No time to read a boring marketing how-to? Want to get your marketing program off the ground for your business? "Marketing Made Easy" is a handy resource and one I'd recommend to just about anyone.

This book covers a broad ground from all kinds of businesses, so it's helpful as an overview on how to get buzz going, how to pick what kind of media, what kind of event and how to measure your results no matter if you are in kids as in "day care" or kids as in "raising goats for the meat specialty market." Or if you are a marketing manager in a corporation or small business.

The book takes you through a "SWOT" (strength, weakness, opportunity and threats analysis) to making an action plan. Then there are examples on what kind of advertising and campaigns might work and how they are measured for effectiveness, and what kinds of feedback from customers you might want to look for.

This is a very basic text in terms of marketing yet it is quite complete in the scope. If you are starting marketing as an entrepreneur, I'd recommend this book be on your "must-read" list and one that you crack open frequently. It's a very well-organized text and easy and fun to read. Big thumbs up.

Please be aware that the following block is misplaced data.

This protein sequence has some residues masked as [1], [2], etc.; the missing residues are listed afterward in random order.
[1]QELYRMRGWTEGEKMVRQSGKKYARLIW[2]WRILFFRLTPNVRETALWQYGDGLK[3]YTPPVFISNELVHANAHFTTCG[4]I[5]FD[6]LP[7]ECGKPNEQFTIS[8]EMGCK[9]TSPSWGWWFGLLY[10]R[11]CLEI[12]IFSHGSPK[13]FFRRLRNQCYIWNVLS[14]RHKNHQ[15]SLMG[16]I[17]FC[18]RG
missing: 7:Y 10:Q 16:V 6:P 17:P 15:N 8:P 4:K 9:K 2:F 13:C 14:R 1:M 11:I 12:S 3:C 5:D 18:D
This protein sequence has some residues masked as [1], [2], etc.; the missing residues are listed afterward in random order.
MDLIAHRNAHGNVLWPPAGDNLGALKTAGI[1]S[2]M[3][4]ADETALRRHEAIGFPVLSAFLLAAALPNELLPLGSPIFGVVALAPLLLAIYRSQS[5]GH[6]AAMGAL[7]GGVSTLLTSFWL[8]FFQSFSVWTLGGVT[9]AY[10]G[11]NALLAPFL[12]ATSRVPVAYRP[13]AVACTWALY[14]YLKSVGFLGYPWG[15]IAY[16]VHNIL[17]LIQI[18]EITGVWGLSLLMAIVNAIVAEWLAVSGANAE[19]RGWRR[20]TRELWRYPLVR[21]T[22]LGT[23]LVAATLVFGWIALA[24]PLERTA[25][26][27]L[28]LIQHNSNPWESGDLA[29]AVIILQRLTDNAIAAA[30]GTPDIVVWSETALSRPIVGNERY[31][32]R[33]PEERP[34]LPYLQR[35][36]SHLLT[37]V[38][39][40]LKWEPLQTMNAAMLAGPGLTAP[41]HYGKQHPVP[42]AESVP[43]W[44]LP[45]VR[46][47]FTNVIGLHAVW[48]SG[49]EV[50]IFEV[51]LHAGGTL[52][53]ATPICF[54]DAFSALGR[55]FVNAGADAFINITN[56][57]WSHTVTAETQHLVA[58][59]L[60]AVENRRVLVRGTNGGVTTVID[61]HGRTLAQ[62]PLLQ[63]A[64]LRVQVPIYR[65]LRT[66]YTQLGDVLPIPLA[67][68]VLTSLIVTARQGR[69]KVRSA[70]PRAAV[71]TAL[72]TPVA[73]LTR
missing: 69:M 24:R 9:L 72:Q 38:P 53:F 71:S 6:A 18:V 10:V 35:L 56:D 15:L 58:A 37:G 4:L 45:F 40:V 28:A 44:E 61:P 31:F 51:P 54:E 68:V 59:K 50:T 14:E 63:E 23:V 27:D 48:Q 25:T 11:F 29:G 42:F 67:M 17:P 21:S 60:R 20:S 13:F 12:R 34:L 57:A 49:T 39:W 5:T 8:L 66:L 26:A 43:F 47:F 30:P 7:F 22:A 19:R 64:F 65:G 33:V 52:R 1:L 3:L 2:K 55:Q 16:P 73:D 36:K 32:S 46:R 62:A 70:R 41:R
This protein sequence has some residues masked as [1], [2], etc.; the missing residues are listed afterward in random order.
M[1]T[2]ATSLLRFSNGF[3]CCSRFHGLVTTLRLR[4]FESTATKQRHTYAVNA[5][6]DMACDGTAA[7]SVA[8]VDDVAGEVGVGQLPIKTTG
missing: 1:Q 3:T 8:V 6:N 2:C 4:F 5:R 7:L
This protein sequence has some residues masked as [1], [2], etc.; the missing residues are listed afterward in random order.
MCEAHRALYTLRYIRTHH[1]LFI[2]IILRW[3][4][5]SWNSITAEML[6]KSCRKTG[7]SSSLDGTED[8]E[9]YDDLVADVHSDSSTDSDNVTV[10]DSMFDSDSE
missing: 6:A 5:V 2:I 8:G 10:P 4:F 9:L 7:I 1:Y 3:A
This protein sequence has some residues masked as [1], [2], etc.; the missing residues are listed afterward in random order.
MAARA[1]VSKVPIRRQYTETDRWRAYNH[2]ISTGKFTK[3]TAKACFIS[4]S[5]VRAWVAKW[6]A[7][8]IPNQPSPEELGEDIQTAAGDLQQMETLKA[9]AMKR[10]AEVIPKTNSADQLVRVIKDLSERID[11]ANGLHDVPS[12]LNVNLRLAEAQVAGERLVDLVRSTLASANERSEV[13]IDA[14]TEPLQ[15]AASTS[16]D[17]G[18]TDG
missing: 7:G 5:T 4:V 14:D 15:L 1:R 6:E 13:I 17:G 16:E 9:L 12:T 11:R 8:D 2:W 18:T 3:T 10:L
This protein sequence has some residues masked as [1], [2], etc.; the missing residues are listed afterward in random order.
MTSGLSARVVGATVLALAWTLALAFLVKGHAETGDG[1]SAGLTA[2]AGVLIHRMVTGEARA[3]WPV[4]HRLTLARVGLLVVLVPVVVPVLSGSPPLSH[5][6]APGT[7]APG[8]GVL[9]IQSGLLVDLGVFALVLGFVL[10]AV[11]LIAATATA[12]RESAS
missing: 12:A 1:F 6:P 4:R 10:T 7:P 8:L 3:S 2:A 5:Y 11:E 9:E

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6 of 6 people found the following review helpful By Le Creuset on June 19, 2006
Format: Paperback
this book really cuts to the quick in a great way. it breaks down business theories one typically hears about in the classroom and articulates/applies them into real world situations. it's practical and incisive--perfect. i bought 3 copies for my interns this summer to augment their business school and summer jobs. not only perfect for interns, but my high school family friends who are thinking about business, neophyte entrepreneurs, and my girlfriend, who is always asking me about various theories from business week...
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5 of 5 people found the following review helpful By John Matlock on August 14, 2006
Format: Paperback
This is one of those little books that no matter how much marketing experience you have from complete newbie to old pro reading it will give you a few new ideas, ideas that are worth far more than the surprisingly low cost of this book.

To be sure, this book really concentrates on product promotion. It talks about how to find contacts, convert these contacts into actual leads, convert these to customers, and then sell more to these same customers who already know you. It doesn't say much about things like how to determine what should be in your next generation of products.

As you read the book, keep in mind that he is talking in general terms. You may need to modify some of his thoughts to suit your own situation. For instance he talks about giving away toys (coffee, pens, etc.) to attract attention. He says that cheap toys don't do much good. Basically I agree, I have a 'give away' pen from some company in my pocket but I don't even remember the name on it. But there are instances where things are different.